The deadly sweat of a factory: 'Ground water in Sambrial has become fully polluted'

Zahid Ali


Read In Urdu


The deadly sweat of a factory: 'Ground water in Sambrial has become fully polluted'

Zahid Ali


Read In Urdu

Sajid Shehzad has bloodshot eyes.

These were not always like this. Their color gradually changed a few years ago after he suffered from jaundice, fever and cholera.

Shehzad, 40, runs a grocery store in a village, Sodhra, located four kilometres east of central Punjab’s Wazirabad city. The population of this village is about five thousand but each of its household has one or two people who, just like Shahzad, are suffering from various diseases.

Local residents allege that the main cause of these diseases is the poor quality of drinking water available in the village.

To solve this problem, several resourceful people of Sodhra have installed clean water taps outside their homes. Local children can be seen riding bicycles around these taps all day. They collect water from these taps and take it home on their bicycles. A big part of Shehzad's day is also spent filling water from these taps.

The root cause of the defects found in drinking water in Sodhra is at a place called Lado Puli, located 1.5 kilometres from the village.

The puli or bridge is located on a road that links Wazirabad with Sialkot. It marks the convergence of three rain drains but the water flowing under it is a dark grey poisonous liquid. The fields on both sides of the path that leads to Sodhra are irrigated with this same fluid.

Shehzad alleges that a factory called Forward Gear, which makes sports equipment and bags, is responsible for the contamination of water in these drains. The factory is located near the town of Sambrial, 29 kilometres east of his village.

His allegation is not entirely baseless.

Shehzad’s friend Aun Gurmani has been researching the causes and harmful effects of environmental pollution for the last few years.

According to him, the said factory “makes 3.1 million bags as well as other sports goods every year. It uses polyester, nylon and fibre in its products.” During the production process, Gurmani says the residues of these materials turn into small particles that are dumped through cement gutters into a rainwater drain called Bhaid which runs in front of the factory gate.

Gurmani and Shehzad have also filed a petition against the factory at Lahore’s environmental tribunal. Testifying in this court on 26th January 2021, Shehzad said, “Many people in my village, including myself, are suffering from typhoid, jaundice and cancer due to the dumping of polluted water in the rain drain by Forward Gear.”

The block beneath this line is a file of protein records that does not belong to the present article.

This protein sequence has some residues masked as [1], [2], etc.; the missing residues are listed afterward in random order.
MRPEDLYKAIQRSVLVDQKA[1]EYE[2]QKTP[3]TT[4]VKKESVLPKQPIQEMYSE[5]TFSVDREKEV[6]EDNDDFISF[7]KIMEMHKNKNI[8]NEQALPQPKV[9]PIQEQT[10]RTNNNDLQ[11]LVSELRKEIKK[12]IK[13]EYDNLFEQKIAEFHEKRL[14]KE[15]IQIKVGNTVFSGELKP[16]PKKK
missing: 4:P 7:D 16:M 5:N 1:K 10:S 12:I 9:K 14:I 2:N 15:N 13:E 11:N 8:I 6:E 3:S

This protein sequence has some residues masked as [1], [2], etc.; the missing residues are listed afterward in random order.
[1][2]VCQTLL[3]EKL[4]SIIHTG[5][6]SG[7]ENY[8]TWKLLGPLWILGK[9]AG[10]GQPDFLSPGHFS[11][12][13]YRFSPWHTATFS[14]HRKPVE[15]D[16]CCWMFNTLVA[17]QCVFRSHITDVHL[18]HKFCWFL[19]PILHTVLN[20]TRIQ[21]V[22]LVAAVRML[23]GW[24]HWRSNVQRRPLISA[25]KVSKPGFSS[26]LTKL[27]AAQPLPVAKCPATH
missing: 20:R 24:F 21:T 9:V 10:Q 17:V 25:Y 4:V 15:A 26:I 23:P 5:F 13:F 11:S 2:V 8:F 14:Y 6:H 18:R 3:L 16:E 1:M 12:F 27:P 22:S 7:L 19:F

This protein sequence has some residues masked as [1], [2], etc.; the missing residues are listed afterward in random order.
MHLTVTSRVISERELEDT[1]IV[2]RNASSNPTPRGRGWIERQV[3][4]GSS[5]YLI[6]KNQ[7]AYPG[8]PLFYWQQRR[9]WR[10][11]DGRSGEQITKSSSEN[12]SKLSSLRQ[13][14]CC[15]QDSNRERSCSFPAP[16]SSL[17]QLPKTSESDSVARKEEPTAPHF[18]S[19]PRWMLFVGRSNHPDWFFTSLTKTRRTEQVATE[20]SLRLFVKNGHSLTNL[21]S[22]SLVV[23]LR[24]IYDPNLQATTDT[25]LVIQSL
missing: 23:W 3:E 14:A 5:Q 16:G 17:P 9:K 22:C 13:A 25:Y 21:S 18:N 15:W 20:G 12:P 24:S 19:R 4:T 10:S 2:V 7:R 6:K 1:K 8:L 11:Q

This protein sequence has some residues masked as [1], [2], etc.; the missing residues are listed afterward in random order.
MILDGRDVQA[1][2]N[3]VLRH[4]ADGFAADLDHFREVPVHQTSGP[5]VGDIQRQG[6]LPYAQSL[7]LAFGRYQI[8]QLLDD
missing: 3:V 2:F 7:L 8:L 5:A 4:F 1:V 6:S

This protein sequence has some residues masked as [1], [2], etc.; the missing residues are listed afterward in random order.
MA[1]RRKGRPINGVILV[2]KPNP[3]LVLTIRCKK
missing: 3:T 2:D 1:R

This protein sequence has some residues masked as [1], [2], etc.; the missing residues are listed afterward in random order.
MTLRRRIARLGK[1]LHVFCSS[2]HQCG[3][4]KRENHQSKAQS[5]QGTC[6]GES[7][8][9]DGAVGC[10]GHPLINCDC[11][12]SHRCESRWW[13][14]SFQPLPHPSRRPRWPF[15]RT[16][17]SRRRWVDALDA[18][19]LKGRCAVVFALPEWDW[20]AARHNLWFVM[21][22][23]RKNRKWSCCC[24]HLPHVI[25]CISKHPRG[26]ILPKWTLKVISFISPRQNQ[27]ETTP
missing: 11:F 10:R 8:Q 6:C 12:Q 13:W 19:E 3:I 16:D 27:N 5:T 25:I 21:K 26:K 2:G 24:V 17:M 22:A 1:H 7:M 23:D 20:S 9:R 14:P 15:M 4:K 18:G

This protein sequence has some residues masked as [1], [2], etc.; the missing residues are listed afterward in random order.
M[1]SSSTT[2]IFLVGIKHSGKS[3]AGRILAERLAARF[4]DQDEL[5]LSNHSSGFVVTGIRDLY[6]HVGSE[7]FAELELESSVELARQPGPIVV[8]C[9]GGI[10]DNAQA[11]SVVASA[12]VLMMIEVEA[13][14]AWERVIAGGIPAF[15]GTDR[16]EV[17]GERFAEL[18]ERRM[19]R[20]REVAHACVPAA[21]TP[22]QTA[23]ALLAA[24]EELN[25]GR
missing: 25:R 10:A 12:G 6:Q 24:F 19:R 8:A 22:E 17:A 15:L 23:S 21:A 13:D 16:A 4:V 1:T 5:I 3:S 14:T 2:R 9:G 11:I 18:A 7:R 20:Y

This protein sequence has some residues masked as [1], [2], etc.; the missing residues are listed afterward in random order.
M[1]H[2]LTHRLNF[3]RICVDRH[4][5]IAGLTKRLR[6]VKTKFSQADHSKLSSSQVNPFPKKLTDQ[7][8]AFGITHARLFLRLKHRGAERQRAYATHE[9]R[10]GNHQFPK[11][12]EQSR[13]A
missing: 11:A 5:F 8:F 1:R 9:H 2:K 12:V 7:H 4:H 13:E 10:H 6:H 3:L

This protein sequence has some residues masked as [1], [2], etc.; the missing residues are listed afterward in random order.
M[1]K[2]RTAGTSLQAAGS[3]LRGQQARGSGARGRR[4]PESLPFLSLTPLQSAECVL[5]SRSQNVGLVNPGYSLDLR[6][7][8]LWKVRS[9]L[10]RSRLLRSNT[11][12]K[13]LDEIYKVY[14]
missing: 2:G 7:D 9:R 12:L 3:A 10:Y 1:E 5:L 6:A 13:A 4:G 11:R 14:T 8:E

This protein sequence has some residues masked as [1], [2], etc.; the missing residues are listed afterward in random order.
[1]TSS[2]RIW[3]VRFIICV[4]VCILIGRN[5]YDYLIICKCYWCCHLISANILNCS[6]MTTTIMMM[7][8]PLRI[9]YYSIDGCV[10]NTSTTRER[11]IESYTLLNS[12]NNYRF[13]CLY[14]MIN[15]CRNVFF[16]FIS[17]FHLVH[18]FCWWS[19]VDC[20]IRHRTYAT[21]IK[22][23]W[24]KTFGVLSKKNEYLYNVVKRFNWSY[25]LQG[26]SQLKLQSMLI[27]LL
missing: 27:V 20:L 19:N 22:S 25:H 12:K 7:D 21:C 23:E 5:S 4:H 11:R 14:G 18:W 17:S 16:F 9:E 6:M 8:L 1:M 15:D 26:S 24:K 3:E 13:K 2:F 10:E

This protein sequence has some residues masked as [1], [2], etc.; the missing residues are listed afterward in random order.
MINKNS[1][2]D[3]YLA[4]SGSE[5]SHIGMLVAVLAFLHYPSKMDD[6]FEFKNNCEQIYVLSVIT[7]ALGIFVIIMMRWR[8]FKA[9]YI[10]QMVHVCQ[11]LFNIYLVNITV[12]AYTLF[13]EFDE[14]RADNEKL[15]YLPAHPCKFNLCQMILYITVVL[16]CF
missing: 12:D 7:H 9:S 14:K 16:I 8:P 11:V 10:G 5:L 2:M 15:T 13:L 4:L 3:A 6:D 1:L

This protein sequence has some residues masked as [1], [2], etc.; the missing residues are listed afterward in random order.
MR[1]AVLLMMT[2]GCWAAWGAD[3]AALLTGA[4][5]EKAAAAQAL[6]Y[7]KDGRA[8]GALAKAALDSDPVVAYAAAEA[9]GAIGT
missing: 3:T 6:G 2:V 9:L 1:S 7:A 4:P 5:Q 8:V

He further told the court that he had informed the factory on 9th January 2021 that its polluted water was causing diseases in the area. But instead of rectifying the problem, he alleged, the top officials of the factory threatened him and told him that “he should refrain from taking any action against the factory”.

Bhaid drain originates from a mountain range in Jammu and flows along Wazirabad-Sialkot highway. Before reaching Sambrial, it splits into two parts. One of these flows along the road to Wazirabad and the other part, after passing under a canal, runs along Sambrial’s populated area and then passes through several villages in the west. It finally reaches Lado Pulli and merges with the first part.

Azam Chaudhry, a resident of Sambrial, believes that not only Forward Gear but also many other leather and textile factories have been dumping their dirty water into the drain for the last several years. This has caused “widespread water contamination in Sambrial and the villages surrounding it”.

A 50-year-old construction contractor, Chaudhry is having sand loaded into a trolley with the help of labourers by the bank of a canal. He has a strong physique but has been suffering from chronic respiratory diseases, coughs and fevers for a long time. Even while the sand is being loaded, he often tries to regain his breath by leaning against a tree.

Muhammad Farooq, a resident of a nearby village, Randhir Mor, also has similar complaints about water contamination. “Ten years ago, we would get clean water by digging 40 feet below the ground but now we have to dig 500 feet to get water that can be used for drinking and irrigating purpose,” he says.